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Ayodhya Isn't A Hindu-Muslim Dispute; It's A Battle Between Communal And Secular Forces

The Ayodhya movement has been milked for electoral gains, it has centrestaged marginal political players and is being raked up again as the elections approach, writes S. Irfan Habib.

Ayodhya Isn't A Hindu-Muslim Dispute; It's A Battle Between Communal And Secular Forces
Lord Of The Ring
A model of the proposed statue of Ram in Ayodhya that will be 60 storeys tall
Ayodhya Isn't A Hindu-Muslim Dispute; It's A Battle Between Communal And Secular Forces
outlookindia.com
2018-11-30T11:03:43+0530

It is more than three decades that the Ayodhya issue has tormented us as a nation. It has helped political parties to garner votes and dupe citizens across religions and used conveniently to distract people’s attention from the core issue of governance. Most legal battles are protracted and this one is too complex to be resolved by the Supreme Court or by any other means easily. However, electoral concerns make a political party shamelessly misuse the Ayodhya issue emotively and divisively.

I have always felt that Ayodhya was never a Hindu-Muslim dispute. Even if a Muslim ruler allegedly built it over the ruins of a demolished temple, which is still being debated, Muslims today should have no stake at all. It was a 16th century protected monument, an ASI property, and thus the state failed to protect its own protected heritage. The Babri Masjid Action Committee and its campaign merely facilitated the cause of Hindu communal groups led by the VHP and its cohorts. They were able to convince a large number of Hindus that Muslims today are as disrespectful to Ram as those 16th century Mughal rulers who demolished the temple. This is a mischievous connect they have peddled all these years.

Actually, it’s a battle between the Hindu communal forces and the secular, pluralist state, inc­luding all its constitutional arms, like the judiciary, executive and the legislature. Unfortunately, it failed us in 1992 and allowed the demolition of the mosque, leading to widespread violence and weakening of faith in India’s secular and democratic values. Today, we see the same forces mocking and violating the SC’s judgment on Sabarimala, mobilising hysterical crowds in the name of faith. In both Ayodhya as well as in the Sabarimala temple entry issue, it is more Hindu mobilisation than a spiritual urge for pilgrimage. It is faith which has finally become the refuge in both the cases and thus the SC judgment means little, if at all.

Coming back to Ayodhya, I reiterate: the issue is not a dispute between the two communities. The Muslims got into it when the temple movement was unleashed by the Sangh parivar and have rem­ained entangled with it legally and politically for long. Lately, they have got wary of the issue. Even the awaited SC verdict doesn’t evoke much hope; rather, the majority of them feel it will impact them adversely, whatever be the judgment.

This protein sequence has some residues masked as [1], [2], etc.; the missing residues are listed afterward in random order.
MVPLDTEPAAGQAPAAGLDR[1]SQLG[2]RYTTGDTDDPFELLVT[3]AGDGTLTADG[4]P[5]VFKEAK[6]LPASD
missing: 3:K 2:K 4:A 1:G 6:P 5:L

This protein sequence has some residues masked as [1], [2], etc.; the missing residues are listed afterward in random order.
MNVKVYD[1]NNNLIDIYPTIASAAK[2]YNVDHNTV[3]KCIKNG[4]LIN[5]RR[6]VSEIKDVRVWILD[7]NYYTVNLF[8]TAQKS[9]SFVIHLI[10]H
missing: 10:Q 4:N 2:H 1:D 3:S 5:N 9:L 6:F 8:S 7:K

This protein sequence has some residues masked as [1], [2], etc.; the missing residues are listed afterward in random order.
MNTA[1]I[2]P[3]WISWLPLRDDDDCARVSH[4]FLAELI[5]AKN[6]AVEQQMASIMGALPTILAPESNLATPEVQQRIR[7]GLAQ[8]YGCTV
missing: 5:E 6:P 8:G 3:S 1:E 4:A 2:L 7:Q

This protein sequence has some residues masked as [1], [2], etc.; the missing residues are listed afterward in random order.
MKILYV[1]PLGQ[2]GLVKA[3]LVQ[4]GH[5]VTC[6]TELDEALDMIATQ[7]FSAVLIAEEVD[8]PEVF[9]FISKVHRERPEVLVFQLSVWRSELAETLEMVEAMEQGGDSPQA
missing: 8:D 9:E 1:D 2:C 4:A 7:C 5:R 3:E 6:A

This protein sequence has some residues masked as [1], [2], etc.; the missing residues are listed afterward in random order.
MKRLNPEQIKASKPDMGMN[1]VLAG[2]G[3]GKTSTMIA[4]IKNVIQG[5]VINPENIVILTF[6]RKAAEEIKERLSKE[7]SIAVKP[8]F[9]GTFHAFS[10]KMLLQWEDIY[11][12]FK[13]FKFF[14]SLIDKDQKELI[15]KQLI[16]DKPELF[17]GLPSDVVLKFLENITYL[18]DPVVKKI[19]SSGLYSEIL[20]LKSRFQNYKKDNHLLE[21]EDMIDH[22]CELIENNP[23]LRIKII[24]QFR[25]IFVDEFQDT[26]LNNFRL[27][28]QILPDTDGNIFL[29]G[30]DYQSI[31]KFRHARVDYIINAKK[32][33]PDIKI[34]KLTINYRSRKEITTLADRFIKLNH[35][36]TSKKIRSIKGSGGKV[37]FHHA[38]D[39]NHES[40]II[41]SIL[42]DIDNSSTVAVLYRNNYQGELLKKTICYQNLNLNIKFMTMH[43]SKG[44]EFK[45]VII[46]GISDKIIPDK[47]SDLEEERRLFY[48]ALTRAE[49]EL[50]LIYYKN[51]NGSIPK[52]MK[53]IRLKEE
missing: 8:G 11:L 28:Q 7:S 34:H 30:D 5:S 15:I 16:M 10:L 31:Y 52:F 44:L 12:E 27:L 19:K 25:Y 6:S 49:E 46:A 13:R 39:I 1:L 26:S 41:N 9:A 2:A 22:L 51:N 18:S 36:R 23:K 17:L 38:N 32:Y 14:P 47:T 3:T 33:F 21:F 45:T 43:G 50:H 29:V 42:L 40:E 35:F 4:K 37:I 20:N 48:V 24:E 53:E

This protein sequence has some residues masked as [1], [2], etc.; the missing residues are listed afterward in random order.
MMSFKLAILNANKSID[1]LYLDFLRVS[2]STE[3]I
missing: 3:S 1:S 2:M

Muslims got entangled in the Ayodhya issue legally, politically. Now they’re wary of it and feel the SC verdict will impact them adversely.

Even senior leaders like Azam Khan, known for his combative, at times vitriolic, politics, seem conciliatory when he says, “I don’t have any issue with the construction of a Ram temple provided it is not built over Muslims’ blood. We will…accept whatever verdict the Supreme Court delivers”.  However, Hindu­tva rabble-rousers continue to provoke, expec­ting a matching abusive reaction from Muslim leaders. I only hope they don’t bite the bait and just wait for the SC verdict. In its 2010 judgment, the Allahabad High Court in part had already legitimised the argument of faith by conceding the central space for the temple. I believe that a majority of Muslims have reconciled with the fact that the 16th century mosque is no more and the insistence on the reconstruction of a new mosque do not make much sense. It will only help the polarisation agenda int­ended by the RSS and its cohorts.

Only days ago, RSS leader Indresh Kumar openly castigated the SC judges for the delay in judgment and called them worse than the English who “did not have the courage to perpetuate such atrocities on the judicial process”. Coming from the RSS, this appreciation of the British is no revelation. However, it makes their future plans clear—“they (the judges) delayed, they denied, they disrespected”, thus claiming that “the Centre plans to bring a law on the Ram Janmbhoomi-Babri Masjid dispute”. In the midst of this politics, Muslims seem to have no relevance left. They are, in any case, already on the margins of the current dispensation’s preferences.

The temple movement is inspired by hatred for the ‘other’, who is held responsible for medieval excesses. The Ayodhya movement has been milked for electoral gains, it has centrestaged marginal political players and is being raked up again as the elections approach.

Some Muslim leaders and activists in the past have helped the cause by joining the hate-filled Hindutva politics around the issue. Looks like they are tired and cynical now and want to see it resolved through peaceful and constitutional means. In any case most of us, across religions, should be fighting gross inequalities and misuse of religion and nationalism.

(The author is a historian)

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